A Church Hill coffee shop claims a mutiny by a local neighborhood group sunk it’s plan to add alcoholic beverages to the menu.
Captain Buzzy’s Beanery, owned by Bob Buffington, this week sued four neighbors, the Church Hill Association and two local businesses over a special-use permit Buffington requested so that he could sell beer and wine and keep his shop open an additional hour.
The lawsuit alleges that the Church Hill Association – the local neighborhood group – supported Buffington’s request until few neighbors “hijacked” the association, ignored its bylaws and deceived association members, city planning commissioners and city council members in an effort to get the permit denied.
In addition to seeking $3 million in compensatory damages and $350,000 in punitive damages, the lawsuit asks the court to appoint a “special master to un-hijack the association.”
The lawsuit, filed this week in the Circuit Court for the City of Richmond, names John Whitworth, Kimberly Chen, Karen Jones, Amy Beem, the Church Hill Association, the 2300 Club and Johannas Design Group as defendants.
In February, Captain Buzzy’s, located at the corner of East Broad and North 27th streets, applied to amend its special-use permit to allow it to sell beer and wine and stay open an additional hour a day.
In April, members of the Church Hill Association approved the permit amendment and recommended the plan to Richmond’s city planning commission, the lawsuit said. The matter was placed on the planning commission’s June 17 docket.
At the meeting, the lawsuit alleges, Whitworth asked for a delay in the vote so that the association could meet again to reconsider the matter, misrepresenting himself as speaking on behalf of the association.
The 2300 Club, a private club on East Grace Street, is named as a defendant because Whitworth is a board member and treasurer. According to the lawsuit, if Captain Buzzy’s could sell beer and wine, it would be a direct competitor of the club. The club president could not be reached Wednesday, but an employee who answered the phone there said Whitworth is neither an officer nor a board member of the club.According to the lawsuit, Chen has a “personal vendetta” against Buffington.
Johannas Design Group, based on West Cary Street, is listed as a defendant because Chen is a partner there and because she allegedly sent “tortious” emails using her professional email account. Those emails included messages sent to each city council member with a survey that falsely indicated that almost all of the nearby residents opposed the plan, the lawsuit said.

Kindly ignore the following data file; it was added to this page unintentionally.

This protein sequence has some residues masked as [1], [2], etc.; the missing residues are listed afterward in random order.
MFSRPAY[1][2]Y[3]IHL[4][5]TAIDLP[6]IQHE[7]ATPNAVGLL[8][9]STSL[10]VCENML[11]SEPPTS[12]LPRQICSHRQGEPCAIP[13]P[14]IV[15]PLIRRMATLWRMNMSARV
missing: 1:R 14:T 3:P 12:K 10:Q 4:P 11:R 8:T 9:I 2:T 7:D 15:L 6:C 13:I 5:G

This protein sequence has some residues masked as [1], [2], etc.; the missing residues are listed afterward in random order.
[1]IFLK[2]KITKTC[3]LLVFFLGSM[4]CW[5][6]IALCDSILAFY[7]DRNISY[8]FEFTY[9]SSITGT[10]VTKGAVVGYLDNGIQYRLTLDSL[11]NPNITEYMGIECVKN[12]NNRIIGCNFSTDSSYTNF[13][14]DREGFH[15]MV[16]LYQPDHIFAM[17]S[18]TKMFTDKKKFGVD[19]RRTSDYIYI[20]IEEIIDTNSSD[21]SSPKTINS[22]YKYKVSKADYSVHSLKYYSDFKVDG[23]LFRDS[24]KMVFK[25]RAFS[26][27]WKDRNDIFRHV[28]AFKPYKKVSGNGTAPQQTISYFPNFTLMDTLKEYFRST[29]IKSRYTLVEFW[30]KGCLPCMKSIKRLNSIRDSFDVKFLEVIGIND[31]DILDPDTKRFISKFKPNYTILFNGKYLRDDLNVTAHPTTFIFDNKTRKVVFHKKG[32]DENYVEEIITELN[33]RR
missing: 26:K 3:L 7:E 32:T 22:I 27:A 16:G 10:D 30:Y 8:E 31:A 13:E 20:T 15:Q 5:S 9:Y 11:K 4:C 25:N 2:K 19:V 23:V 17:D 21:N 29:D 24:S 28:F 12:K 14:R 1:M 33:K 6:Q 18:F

The lawsuit said Beem only joined the Church Hill Association so that she could oppose Buffington’s request. It alleged that she tried to get the association’s initial approval of the request overturned, erroneously stating that all of the houses near Captain Buzzy’s opposed the plan and that Buffington planned to sell the business.
According to the lawsuit, Jones repeatedly requested that the association revisit Captain Buzzy’s request, although the then-president of the association told her that was a violation of their rules.
The lawsuit said that, in July, Jones, Chen and Whitworth “forced” the association to violate its rules and vote again on Buffington’s request. Buffington was not present at the meeting because no one notified him, despite Chen’s insistence that she did, the lawsuit said.
In late October, city council members denied Buffington’s request with a vote of 4-3. According to the lawsuit, they were “misinformed and heavily lobbied.”
Buffington’s attorney, D. Hayden Fisher of Richmond-based Fisher Clarke, said he plans to hire an expert to show how much revenue could’ve been expected if Buffington had been allowed to sell beer and wine and stay open an extra hour. He estimates Buffington’s potential loss to be as much as $1 million.
Chen, Whitworth, Jones, and Beem could not be reached for comment Wednesday. A woman who answered the phone at Johannas Design said they had no comment but declined to give her name. The person listed as president on the neighborhood association’s website could not be reached.
I think that it is sad that the neighborhood association and residents would oppose a business which has contributed to the economic revitalization of that corridor. It’s really amazing when people act against their own interest because of entrenched and outdated ideologies.
Very well said Carter! I’ve worked with “Captain Buzzy” in the past and hope this gets resolved without getting any uglier.
Hey Bob….go get them. I wish you luck and I would like to contribute to your legal fees. I am tired off the minority trying to rule the majority.
Nothing good ever comes from suing your potential customers. But having that said, it really does seem like inconsistently applied special use permit (is that why it’s called a special use permit?).
One note I haven’t seen mentioned in this ongoing discourse is that a full restaurant and bar operates literally one block from Captain Buzzy’s with next to zero associated neighborhood issues. How can this not be personal when the precedent for alcohol in the immediate vicinity has already been set?